By: Nick Gambino

Reportedly (or allegedly?) there’s a new bill from the Trump administration making its rounds among Congressional staff that would allow the government to hack, disable or destroy any drone flying in the U.S., personally owned or not.

This legislative draft, obtained by The New York Times, would give complete right to the government and minimal right to the owner. The wording would allow now only the tracking and potential destruction of the aircraft but also the identification and tracking of its payload. That means any images or other personal info onboard can be looked at without prior consent. They can’t even look at your phone without a warrant.

Like most legal documents, it’s full of run-on sentences. It’s as if legislation and basic grammar are forbidden to be taught at the same time. It would allow the government to “Detect, identify, monitor, or track, without prior consent, an unmanned aircraft system, unmanned aircraft, or unmanned aircraft’s attached system, payload, or cargo, to evaluate whether it poses a threat to the safety or security…”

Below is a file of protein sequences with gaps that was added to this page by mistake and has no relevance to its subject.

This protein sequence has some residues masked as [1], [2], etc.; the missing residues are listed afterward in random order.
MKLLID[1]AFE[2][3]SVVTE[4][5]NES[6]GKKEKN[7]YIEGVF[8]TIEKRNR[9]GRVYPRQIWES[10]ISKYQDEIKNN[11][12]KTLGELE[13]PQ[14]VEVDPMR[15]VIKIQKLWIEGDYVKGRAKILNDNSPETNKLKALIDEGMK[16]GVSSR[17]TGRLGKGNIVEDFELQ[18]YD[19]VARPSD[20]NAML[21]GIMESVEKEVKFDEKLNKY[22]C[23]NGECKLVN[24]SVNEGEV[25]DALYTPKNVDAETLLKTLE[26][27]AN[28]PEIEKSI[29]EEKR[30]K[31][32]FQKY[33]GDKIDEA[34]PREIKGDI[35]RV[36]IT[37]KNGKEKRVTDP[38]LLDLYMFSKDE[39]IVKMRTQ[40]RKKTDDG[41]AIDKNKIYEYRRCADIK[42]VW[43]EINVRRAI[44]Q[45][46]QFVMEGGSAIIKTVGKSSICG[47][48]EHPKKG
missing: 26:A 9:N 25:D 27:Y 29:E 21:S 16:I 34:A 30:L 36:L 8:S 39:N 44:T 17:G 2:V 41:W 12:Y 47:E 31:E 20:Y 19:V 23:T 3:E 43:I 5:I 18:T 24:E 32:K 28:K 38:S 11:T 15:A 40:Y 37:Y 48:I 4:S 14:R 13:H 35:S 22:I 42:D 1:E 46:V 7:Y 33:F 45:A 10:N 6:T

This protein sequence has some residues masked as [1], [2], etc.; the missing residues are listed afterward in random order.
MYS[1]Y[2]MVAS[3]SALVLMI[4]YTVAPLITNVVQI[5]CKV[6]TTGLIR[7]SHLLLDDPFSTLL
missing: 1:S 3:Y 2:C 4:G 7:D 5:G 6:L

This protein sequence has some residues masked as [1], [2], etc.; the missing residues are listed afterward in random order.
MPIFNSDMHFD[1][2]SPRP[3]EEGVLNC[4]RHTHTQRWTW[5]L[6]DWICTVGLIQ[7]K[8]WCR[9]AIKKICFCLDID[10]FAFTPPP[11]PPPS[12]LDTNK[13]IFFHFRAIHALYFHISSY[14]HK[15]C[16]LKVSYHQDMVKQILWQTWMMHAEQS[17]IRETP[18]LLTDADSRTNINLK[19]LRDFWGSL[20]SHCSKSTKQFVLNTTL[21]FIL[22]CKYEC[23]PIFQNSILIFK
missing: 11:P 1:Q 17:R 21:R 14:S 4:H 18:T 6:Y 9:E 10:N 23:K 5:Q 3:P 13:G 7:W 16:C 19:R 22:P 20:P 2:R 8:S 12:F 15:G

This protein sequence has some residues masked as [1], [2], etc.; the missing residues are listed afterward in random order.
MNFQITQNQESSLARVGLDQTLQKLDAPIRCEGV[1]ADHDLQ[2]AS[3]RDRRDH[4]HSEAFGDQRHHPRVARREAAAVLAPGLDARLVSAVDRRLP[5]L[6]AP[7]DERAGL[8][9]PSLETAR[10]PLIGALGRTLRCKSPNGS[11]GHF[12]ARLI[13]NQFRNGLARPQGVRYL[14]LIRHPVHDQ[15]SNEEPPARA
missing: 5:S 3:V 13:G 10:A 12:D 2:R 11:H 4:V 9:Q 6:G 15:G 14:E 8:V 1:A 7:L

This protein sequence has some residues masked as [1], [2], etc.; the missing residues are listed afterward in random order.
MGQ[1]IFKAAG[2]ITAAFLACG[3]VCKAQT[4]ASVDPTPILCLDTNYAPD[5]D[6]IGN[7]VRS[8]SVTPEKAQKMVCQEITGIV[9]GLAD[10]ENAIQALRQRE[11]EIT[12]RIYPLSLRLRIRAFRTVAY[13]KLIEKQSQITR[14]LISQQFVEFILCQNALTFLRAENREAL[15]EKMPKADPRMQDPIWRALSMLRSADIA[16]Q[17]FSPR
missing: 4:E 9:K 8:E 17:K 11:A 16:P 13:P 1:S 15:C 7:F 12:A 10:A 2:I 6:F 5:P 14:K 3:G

This sentence drones on for another four lines. (See what I did there?) It continues into further paragraphs that would allow for the seizure or destruction of the aircraft or its cargo.

You know, it’s funny that Trump ran on a platform of conspiracy theories, even having shown his admiration for roided-out Muppet Alex Jones and now he’s making moves that anyone with even a passing interest in government conspiracies would raise their eyebrow at.

While I don’t disagree with actions being taking to ensure we’re protected, I also haven’t heard of commercial or personally owned drones being on the top of the Things Needing Immediate Attention list. Plus, it’s a slippery slope.

The government is made up of humans, flawed humans at that. Giving any group of people absolute power is a mistake. This kind of legislation assumes, arrogantly so, that the government is always going to act in the best interest of the public. Remove absolute language and add some checks and balances and then maybe I can get behind this.

For now, I can’t in good conscience see how this thing makes sense other than to just give more control to a governing body for the sake of it.


Nick Gambino is a regular script writer and tech beat reporter for NewsWatch. He lives in Northern Virginia with his wife and daughter.